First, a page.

Unlike the school board, which increased staff twice as fast as enrollment, the supervisors appear to have restrained the increase of county non-school employees, which grew nearly the same as population (11% vs. 8%).
However, Supervisor Pat Herrity (R-Springfield) observes that the county has two categories of employees: “merit” employees, who qualify for benefits and merit raises, and “Limited Term” (LT), who do not. The county budget only publishes the number of merit employees. Mr. Herrity suggests that the number of LT employees has increased significantly. Indeed, between FY2000 and FY2007, the budget for LT employees increased three times faster than population and inflation. The FCTA has asked the Office of Management and Budget for the number of LT employees between FY2000 and FY2009 and is awaiting the reply.
In FY2000, the Fairfax County non-school budget was $1,333M (in FY2009 dollars). To keep up with population and inflation, the budget needed to increase to $1,440M. However, the budget increased to $1,617M ($177M more) because it grew faster than population and inflation.
Likewise the school budget needed to increase from $1,823M to $2,005M to keep up with enrollment and inflation. Due to growing faster than enrollment and inflation, it increased $429M more, to $2,434M.
Thus the total cost of the county and school budget growth in excess of inflation, population, and enrollment between FY2000 and FY2009, was $606M ($177M + $429M).
The county claimed a $650M shortfall in developing the FY2010 budget. However, if the county had not increased spending faster than inflation, population, and enrollment, the shortfall would have been $606M less, or only $44M.
Uncharacteristically, Fairfax County began last summer to predict a shortfall in the county’s FY2010 budget. Last July 18, the Deputy County Executive briefed the supervisors and school board about a predicted $350M shortfall. By the fall, the county was holding “Community Dialogue Sessions” seeking public input for dealing with what had become a $450M shortfall. By January, the shortfall had grown to $650M.
The FCTA has asked the county executive and school superintendent to announce the budget outlook before November supervisor and school board elections. Our requests have gone unanswered. It now appears that the county knows the budget outlook well before elections but withholds that information from the voters.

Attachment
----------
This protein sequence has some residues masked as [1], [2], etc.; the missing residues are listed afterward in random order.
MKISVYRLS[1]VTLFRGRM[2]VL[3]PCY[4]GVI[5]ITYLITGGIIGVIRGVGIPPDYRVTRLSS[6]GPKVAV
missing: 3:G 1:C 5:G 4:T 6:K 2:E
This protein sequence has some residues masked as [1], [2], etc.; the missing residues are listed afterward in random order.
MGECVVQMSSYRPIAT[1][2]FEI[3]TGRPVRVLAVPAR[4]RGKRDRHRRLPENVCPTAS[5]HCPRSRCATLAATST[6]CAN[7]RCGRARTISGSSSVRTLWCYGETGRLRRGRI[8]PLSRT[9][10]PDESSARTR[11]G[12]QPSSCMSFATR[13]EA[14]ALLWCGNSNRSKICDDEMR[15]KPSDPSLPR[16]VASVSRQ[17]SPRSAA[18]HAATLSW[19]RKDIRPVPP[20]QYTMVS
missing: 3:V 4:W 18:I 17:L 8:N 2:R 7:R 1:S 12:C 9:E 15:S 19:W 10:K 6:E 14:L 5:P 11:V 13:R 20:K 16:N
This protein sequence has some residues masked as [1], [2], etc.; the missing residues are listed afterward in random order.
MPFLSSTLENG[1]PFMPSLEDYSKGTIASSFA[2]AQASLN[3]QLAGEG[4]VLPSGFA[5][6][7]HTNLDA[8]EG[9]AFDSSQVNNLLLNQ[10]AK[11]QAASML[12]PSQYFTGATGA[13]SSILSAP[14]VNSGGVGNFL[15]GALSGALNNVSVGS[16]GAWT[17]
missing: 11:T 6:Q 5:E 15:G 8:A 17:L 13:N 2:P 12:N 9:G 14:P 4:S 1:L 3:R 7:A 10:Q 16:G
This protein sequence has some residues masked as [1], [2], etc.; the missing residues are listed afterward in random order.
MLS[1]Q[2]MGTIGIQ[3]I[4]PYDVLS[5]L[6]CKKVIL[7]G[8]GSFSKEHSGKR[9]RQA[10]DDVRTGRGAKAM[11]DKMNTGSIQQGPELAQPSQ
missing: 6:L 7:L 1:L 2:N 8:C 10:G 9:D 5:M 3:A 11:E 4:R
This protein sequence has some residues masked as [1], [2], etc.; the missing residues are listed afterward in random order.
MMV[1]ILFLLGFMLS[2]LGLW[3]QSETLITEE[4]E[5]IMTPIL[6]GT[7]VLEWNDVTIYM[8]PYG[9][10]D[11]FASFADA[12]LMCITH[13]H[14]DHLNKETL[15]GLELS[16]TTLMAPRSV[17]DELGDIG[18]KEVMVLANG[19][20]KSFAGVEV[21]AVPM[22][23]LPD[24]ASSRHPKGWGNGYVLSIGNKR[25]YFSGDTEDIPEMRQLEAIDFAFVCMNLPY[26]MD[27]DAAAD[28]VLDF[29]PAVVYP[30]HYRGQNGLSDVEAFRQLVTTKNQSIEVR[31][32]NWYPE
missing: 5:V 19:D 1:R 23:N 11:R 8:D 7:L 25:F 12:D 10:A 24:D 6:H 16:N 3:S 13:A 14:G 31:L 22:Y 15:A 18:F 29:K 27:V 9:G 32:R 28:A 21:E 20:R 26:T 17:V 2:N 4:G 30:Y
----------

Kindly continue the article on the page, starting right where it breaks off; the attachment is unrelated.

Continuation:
County gets better raises and benefits than taxpayers
The Taxpayer Alliance attended county “Dialogue Sessions” about the FY2010 budget. We asked how much of the county’s FY2001-08 spending increase was “due to personnel growth and how much is due to compensation and benefit increases?” The response was that that information was not available.
The FCTA then did its own analysis. We found that of the $606M increase, $255M was for salaries, $229M for benefits, and $119M was to increase school staff twice as fast as enrollment. The remainder was to increase county staff. There was a net decrease in operating expenses.
According to a March 8, 2008, county briefing on FY2001-08 spending increases, slide 24 states that average county raises ranged from 4.03 to 5.3 percent.
According to a spreadsheet accompanying an April 12, 2006, email from the school system, average annual school raises from FY2000-07 were 5.5 percent for non-teachers and 6 percent for teachers. The average school raise this year is 5 percent.These raises are higher than raises for private-sector taxpayers. In his Feb. 26, 2007, presentation to the Board of Supervisors, the County Executive stated, “Incomes have not kept up with house prices: Since 2001, income has risen 9%.” Assuming that the 9 percent increase occurred between 2001 and 2006, homeowner incomes were increasing two percent per year while taxes were increasing ten percent per year so county employees could have raises of four to six percent per year.
Higher taxes are paying for generous county and school defined-benefit pensions, while private sector taxpayers are losing their pensions.
According to the Bureau of Labor Statistics (BLS), nationally 79 percent of state and county employees but only 20 percent of private-sector employees have defined-benefit pensions.
Likewise higher taxes are paying the high cost of county and school health insurance while private-sector employees are losing health insurance.
Again, BLS reports that nationally 72 percent of state and county workers but only 52 percent of private workers have employer-provided health insurance. As the cost of health insurance increases, private employers drop it, but government raises taxes to continue it
The county justifies generous raises and benefits as necessary to compete with neighboring counties and school districts, which also pay better than the private sector. This argument is flawed since the schools get 11 applicants for every job opening and the county is now getting 100 applicants for every job opening.
In its FY2010 Proposed Budget Highlights, Fairfax County Public Schools (FCPS) states that it is “... a nationwide model for academic excellence ... .” Highlights cites SAT scores, Virginia Standards of Learning (SOL) test results, Advanced Placement (AP) test results, and a Newsweek magazine survey that ranks all FCPS high schools in the top four percent nationally. The Newsweek survey is based on the percentage of high school students taking advanced courses.
FCPS has successes. There are effective teachers, motivated students, and appreciative parents. Thomas Jefferson may be the highest-achieving high school in the nation.